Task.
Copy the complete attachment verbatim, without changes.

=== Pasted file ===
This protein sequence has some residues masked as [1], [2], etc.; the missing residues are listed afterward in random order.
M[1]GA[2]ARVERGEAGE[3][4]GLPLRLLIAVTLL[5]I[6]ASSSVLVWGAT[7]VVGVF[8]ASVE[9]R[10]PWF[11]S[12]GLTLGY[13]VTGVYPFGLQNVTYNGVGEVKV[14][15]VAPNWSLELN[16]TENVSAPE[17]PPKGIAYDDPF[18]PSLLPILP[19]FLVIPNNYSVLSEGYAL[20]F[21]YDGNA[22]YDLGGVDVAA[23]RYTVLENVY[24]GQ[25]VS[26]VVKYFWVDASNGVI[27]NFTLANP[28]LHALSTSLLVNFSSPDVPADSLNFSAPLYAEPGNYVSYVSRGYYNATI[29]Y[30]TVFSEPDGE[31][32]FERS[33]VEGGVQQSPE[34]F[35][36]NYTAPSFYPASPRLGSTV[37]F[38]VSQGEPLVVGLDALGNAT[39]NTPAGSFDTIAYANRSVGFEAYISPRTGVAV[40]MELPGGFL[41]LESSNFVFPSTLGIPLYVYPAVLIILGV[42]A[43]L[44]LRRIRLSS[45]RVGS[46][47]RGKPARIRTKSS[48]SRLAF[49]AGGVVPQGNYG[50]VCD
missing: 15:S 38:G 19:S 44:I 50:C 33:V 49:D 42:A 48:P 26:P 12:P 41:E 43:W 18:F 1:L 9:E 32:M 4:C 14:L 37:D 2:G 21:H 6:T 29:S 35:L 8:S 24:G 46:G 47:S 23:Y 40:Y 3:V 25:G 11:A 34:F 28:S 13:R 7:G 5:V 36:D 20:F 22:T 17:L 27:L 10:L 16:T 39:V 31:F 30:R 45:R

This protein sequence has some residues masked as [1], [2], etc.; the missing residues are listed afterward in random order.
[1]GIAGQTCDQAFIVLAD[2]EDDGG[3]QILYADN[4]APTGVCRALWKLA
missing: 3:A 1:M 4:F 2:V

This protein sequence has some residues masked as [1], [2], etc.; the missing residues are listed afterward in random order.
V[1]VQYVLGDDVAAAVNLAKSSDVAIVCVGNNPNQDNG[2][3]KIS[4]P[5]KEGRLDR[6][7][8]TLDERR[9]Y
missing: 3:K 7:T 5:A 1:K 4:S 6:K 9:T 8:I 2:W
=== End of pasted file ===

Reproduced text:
This protein sequence has some residues masked as [1], [2], etc.; the missing residues are listed afterward in random order.
M[1]GA[2]ARVERGEAGE[3][4]GLPLRLLIAVTLL[5]I[6]ASSSVLVWGAT[7]VVGVF[8]ASVE[9]R[10]PWF[11]S[12]GLTLGY[13]VTGVYPFGLQNVTYNGVGEVKV[14][15]VAPNWSLELN[16]TENVSAPE[17]PPKGIAYDDPF[18]PSLLPILP[19]FLVIPNNYSVLSEGYAL[20]F[21]YDGNA[22]YDLGGVDVAA[23]RYTVLENVY[24]GQ[25]VS[26]VVKYFWVDASNGVI[27]NFTLANP[28]LHALSTSLLVNFSSPDVPADSLNFSAPLYAEPGNYVSYVSRGYYNATI[29]Y[30]TVFSEPDGE[31][32]FERS[33]VEGGVQQSPE[34]F[35][36]NYTAPSFYPASPRLGSTV[37]F[38]VSQGEPLVVGLDALGNAT[39]NTPAGSFDTIAYANRSVGFEAYISPRTGVAV[40]MELPGGFL[41]LESSNFVFPSTLGIPLYVYPAVLIILGV[42]A[43]L[44]LRRIRLSS[45]RVGS[46][47]RGKPARIRTKSS[48]SRLAF[49]AGGVVPQGNYG[50]VCD
missing: 15:S 38:G 19:S 44:I 50:C 33:V 49:D 42:A 48:P 26:P 12:P 41:E 43:W 18:F 1:L 9:E 32:M 4:C 14:L 37:D 2:G 21:H 6:T 29:S 35:L 8:S 24:G 46:G 47:S 23:Y 40:Y 3:V 25:G 11:A 34:F 28:S 13:R 7:G 5:V 36:D 20:F 22:T 17:L 27:L 10:L 16:T 39:V 31:F 30:R 45:R

This protein sequence has some residues masked as [1], [2], etc.; the missing residues are listed afterward in random order.
[1]GIAGQTCDQAFIVLAD[2]EDDGG[3]QILYADN[4]APTGVCRALWKLA
missing: 3:A 1:M 4:F 2:V

This protein sequence has some residues masked as [1], [2], etc.; the missing residues are listed afterward in random order.
V[1]VQYVLGDDVAAAVNLAKSSDVAIVCVGNNPNQDNG[2][3]KIS[4]P[5]KEGRLDR[6][7][8]TLDERR[9]Y
missing: 3:K 7:T 5:A 1:K 4:S 6:K 9:T 8:I 2:W